Combine these things and you have an unsustainable system which will tear itself apart.

Ed said...

Vince - I think wealth tends to increase among the riches for several reasons. After reaching a point, they have more time to find creative ways to invest their money which they receive capital gains from at a 15% tax rate. Their income switches from earned income to capital gains. I'm not sure I would liken that to amoral but rather they tend to be smarter with their money. Also the rich tend to be business owners and competitive when it comes to most things in life, including making money.

R. Sherman - If 1% pay 95% of all taxes, then the saying that I used is woefully outdated but certainly helps drive home the point I was trying to make.

Vince said...

By amoral, I mean that it's neither a good nor bad, it just is.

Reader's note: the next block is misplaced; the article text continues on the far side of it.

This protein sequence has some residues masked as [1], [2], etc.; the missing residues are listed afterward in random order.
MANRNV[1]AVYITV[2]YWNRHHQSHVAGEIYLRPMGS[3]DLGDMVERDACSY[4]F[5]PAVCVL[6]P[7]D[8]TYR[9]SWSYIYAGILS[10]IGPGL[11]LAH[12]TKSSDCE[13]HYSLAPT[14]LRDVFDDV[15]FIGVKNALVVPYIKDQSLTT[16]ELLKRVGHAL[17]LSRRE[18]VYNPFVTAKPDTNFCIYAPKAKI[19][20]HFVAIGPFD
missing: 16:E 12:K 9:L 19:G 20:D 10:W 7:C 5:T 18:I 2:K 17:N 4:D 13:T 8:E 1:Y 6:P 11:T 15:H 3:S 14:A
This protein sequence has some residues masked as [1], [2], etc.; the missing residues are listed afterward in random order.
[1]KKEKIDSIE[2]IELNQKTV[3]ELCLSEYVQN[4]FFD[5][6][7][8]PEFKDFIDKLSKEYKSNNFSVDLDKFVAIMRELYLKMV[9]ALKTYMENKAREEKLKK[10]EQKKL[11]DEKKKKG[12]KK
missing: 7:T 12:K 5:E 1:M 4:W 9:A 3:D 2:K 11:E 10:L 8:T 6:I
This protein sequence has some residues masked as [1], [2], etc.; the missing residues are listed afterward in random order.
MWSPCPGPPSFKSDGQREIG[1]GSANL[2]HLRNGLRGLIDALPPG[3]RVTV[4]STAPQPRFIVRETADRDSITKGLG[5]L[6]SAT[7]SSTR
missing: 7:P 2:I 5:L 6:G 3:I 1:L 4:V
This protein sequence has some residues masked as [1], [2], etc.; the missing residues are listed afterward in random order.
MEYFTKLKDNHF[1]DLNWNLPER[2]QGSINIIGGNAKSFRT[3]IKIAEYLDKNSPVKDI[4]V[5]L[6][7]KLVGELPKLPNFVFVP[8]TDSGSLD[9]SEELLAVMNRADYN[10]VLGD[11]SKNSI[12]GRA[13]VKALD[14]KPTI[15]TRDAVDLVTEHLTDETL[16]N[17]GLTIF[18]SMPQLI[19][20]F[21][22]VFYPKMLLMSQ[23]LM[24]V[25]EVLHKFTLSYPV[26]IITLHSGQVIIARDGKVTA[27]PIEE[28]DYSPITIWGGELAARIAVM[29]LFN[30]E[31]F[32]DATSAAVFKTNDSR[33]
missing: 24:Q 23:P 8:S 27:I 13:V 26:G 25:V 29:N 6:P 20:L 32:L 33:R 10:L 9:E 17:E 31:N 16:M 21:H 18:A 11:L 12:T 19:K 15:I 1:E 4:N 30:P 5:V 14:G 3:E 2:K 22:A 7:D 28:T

If you take wealth flow as a river. It has many small sources and in good economies will strengthen quickly while springing many more sources. However if you draw from near the source you will dry it easily. So the deeper the better for the economy as a whole.
All the same though, if one is paying more than 20% of income in direct tax you need to not only fire your accountant but shooting might be on the cards.
And Randall, pull the other leg it's got bells on it. 95% by 1% my eye.

sage said...

But the tax code isn't that simple... This is assuming that everyone is paid and taxed equally. There are creative ways for those with more to pay less. You're also right, if you squeeze too hard, people will go elsewhere, but where would they go that is stable and secure and has a lower tax rate? Warren Buffett has, many times, suggested that he pays too little tax.

Ed said...